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Joint ESR-EFSUMB recommendation on archiving and reporting ultrasound examinations
Insights into Imaging volume 4, pages 525–526 (2013)
The ESR and EFSUMB have issued a joint statement about the necessity of a formal report for all ultrasonographic examinations as well as proper archiving of both reports and images within hospital information technology (IT) systems. Both societies agreed on the importance of availability of US images and reports in clinical practice and agreed on a formal recommendation to their members on this topic.
• Availability of reports and images of all US examinations is important in clinical practice as a record of patient status at the time of the studies and as a point of references for future studies, with either US or other imaging modalities.
• Both ESR and EFSUMB consider it good clinical practice to provide accurate and retrievable recordings of all ultrasonographic examinations.
• Both ESR and EFSUMB recommend to their members to organise workflow in ultrasonography so that proper archiving of both images and reports of all studies can be regularly obtained.
In 2011, the ESR Working Group on Ultrasound (US) conducted a survey on the organisation and practice of US within radiology departments. One of the results of the survey points out that the US studies performed by the laboratories of European hospitals are not always formally reported and that the reports and images of examinations are not always properly archived within the hospital IT systems .
Within the framework of the relationships established by the ESR Working Group in US with the European Federation of Societies for Ultrasound in Medicine and Biology (EFSUMB), it has been agreed to prepare and publish a joint recommendation about the necessity of a formal report for all US examinations, as well as of proper archiving of both reports and images.
Archiving of US images and reports is technically feasible, either as a separate archive dedicated solely to US or, better, within the hospital PACS [2, 3]. It has been recognised that there may be difficulties in providing a network connection when US examinations are performed at the bedside or in an emergency setting, and that large memories may be needed to store large amounts of data when videoclips have to be recorded. However, the widespread use of wireless communication systems and continuous advances in archiving technology should overcome the current problems .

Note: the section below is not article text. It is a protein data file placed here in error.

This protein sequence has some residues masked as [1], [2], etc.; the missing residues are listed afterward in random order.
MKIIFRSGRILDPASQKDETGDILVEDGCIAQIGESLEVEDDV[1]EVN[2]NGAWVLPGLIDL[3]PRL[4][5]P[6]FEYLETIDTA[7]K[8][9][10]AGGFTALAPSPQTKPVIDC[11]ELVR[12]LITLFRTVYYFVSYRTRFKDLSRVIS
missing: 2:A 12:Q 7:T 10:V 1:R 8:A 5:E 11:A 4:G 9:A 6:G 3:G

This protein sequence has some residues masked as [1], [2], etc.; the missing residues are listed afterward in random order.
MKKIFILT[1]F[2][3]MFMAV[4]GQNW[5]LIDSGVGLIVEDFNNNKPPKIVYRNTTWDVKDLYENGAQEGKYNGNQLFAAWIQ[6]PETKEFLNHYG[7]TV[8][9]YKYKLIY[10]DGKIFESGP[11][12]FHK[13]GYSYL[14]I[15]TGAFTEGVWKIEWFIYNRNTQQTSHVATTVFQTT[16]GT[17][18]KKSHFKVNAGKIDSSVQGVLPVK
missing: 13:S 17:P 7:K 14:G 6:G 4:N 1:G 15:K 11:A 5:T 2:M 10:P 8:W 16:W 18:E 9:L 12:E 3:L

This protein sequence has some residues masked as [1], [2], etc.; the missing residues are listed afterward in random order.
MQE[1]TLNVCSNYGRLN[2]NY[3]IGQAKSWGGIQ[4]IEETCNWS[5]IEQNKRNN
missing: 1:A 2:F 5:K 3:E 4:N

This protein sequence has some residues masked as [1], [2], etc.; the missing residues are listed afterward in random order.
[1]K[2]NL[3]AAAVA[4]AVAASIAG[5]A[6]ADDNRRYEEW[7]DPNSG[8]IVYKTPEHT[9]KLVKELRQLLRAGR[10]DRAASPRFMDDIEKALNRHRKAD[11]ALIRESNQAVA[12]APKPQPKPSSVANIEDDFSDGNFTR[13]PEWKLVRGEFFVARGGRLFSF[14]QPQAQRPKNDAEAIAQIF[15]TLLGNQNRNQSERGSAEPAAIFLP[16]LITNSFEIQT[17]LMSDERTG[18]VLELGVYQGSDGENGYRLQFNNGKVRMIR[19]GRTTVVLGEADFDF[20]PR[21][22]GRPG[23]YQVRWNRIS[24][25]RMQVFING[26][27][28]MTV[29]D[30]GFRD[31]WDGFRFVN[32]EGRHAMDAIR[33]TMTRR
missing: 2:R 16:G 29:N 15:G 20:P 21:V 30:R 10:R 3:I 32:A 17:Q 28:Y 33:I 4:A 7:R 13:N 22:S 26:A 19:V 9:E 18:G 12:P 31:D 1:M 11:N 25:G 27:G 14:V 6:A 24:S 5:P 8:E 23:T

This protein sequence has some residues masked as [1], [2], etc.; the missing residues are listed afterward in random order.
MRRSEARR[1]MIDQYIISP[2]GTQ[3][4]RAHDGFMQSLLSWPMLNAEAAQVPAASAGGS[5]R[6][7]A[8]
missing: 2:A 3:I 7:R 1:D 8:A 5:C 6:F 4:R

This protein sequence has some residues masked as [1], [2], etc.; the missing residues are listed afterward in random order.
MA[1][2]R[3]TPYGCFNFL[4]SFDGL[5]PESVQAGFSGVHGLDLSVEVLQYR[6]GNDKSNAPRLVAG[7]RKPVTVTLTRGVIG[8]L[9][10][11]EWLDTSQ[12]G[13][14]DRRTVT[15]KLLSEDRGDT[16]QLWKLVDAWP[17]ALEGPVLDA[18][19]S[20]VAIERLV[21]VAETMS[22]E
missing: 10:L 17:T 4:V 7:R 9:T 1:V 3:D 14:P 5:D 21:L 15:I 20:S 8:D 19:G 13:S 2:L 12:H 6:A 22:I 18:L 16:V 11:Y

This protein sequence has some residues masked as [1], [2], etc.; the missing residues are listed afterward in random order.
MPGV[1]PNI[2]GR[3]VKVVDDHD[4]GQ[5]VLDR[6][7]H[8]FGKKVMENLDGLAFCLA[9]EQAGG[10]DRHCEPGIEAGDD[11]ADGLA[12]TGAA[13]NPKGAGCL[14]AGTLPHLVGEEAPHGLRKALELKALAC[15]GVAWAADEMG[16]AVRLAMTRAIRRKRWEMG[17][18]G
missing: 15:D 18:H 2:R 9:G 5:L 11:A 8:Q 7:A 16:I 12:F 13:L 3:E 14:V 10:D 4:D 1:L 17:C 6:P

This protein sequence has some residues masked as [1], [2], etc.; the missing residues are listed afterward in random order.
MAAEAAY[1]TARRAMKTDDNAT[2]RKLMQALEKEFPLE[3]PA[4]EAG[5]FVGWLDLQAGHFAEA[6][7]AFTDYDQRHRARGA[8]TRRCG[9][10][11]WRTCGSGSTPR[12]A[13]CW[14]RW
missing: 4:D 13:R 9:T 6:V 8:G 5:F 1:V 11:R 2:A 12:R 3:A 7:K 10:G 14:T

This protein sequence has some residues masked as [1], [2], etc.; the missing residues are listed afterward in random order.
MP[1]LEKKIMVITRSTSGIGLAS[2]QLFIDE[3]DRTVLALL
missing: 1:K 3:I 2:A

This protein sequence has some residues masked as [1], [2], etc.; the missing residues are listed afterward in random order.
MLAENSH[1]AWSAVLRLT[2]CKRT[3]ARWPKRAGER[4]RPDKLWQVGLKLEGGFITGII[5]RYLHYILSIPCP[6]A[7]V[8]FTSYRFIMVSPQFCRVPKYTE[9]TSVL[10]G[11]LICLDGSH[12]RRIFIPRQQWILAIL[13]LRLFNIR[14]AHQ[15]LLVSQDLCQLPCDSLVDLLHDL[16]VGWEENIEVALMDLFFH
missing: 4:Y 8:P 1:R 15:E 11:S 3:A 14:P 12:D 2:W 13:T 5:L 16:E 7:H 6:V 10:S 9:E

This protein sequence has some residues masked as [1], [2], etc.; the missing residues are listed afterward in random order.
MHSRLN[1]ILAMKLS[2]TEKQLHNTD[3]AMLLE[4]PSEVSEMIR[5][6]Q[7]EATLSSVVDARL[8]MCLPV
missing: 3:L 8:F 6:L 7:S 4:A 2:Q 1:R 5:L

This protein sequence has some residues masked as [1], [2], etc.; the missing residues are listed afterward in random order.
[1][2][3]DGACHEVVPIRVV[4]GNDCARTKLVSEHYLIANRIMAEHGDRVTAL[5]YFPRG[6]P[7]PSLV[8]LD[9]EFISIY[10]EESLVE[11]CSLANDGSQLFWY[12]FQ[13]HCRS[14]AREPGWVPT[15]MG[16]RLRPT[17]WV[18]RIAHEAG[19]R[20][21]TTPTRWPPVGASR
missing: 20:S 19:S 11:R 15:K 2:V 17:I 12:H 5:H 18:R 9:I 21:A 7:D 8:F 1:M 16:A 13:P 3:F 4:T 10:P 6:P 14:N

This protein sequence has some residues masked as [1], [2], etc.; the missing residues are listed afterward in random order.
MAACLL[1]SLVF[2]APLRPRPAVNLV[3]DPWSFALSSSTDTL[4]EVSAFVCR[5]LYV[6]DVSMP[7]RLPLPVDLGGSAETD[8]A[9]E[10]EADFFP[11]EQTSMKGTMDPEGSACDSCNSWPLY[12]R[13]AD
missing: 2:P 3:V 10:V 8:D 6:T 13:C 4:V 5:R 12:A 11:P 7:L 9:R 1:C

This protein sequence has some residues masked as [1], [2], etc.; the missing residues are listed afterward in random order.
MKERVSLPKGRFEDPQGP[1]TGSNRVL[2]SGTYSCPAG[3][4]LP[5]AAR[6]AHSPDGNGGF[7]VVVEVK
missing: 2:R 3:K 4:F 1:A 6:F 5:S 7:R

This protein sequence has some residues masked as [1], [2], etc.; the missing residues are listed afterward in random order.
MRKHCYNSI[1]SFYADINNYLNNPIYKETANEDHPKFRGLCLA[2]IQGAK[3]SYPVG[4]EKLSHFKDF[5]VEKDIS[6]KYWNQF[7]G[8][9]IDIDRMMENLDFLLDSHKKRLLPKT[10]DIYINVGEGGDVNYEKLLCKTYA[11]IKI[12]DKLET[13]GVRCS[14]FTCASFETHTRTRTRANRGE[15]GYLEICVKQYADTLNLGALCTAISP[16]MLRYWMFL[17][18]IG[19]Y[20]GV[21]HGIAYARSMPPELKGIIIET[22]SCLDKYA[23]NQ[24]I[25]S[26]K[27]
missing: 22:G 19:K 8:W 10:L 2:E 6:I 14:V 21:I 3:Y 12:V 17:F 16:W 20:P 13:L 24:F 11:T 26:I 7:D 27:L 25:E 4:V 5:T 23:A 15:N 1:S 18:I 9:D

From a clinical point of view, availability of US images and reports is recognised by both societies as important in medical practice, as a record of patient status at the time of examination and as a point of reference for future studies. It is believed that compliance with this recommendation will be helpful to improve the quality of services provided to patients.
Ultrasonography is a diagnostic technique used in many clinical applications and by different specialists during their practice. US images are not always routinely saved in the hospital PACS systems and, within the same hospital, the reports of the US examinations are often recorded in a variety of archives. However, the availability of US images and reports is important in clinical practice as a record of both in- and out-patients’ status at the time of the examination and as a point of reference for future studies, with either US or other imaging modalities. Availability of US images, videos and reports substantially improves the quality of services provided to patients.
Although it is recognised that:
it may be difficult to find resources to link all US equipment to the IT hospital system and to provide enough memory to store large amounts of data, especially if video clips have to be recorded;
there may be problems in planning a uniform and complete storage of the examination reports since US can be used in a large variety of ways, from a stand-alone study to a simple and quick guide to a procedure or a physical exam;
both ESR and EFSUMB consider it good clinical practice to provide accurate and retrievable recordings of all US examinations.
Both societies recommend to their members to organise workflow in US so that proper archiving of images, videos and reports of all studies can be regularly obtained.
European Society of Radiology (2013) Organisation and practice of radiological ultrasound in Europe: a survey by the ESR Working Group on Ultrasound. Insights Imaging. doi:10.1007/s13244-013-0257-5
Hanbidge A, McCallum C, Wilson SR (1997) Introduction of an ultrasound picture archiving and communication system: experience in the first year. Can Assoc Radiol J 48:162–170
Stacul F (1998) Ultrasonography and PACS. Eur J Radiol 27:S196–S199
Dickson BW, Pedersen PC (2010) Wireless image streaming in mobile ultrasound. Telemed J E Health 16:161–166
This statement has been kindly prepared by L.E. Derchi (ESR Working Group on Ultrasound Chairman), M. Claudon (ESR Working Group on Ultrasound member), F. Piscaglia (EFSUMB President), N. Gritzmann (EFSUMB Past President) and T. Lorentzen (EFSUMB Publication Committee member) on behalf of the European Federation of Societies for Ultrasound in Medicine and Biology (EFSUMB) and the European Society of Radiology (ESR).
It was approved by the ESR Executive Council, the EFSUMB Executive Bureau, and the ESFUMB Education and Professional Standards Committee in May 2013.
This article was concurrently published in the European Journal of Ultrasound (Ultraschall Med. 2013. doi:10.1055/s-0033-1349755).
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European Society of Radiology (ESR)., European Federation of Societies for Ultrasound in Medicine and Biology (EFSUMB). Joint ESR-EFSUMB recommendation on archiving and reporting ultrasound examinations. Insights Imaging 4, 525–526 (2013). https://doi.org/10.1007/s13244-013-0263-7
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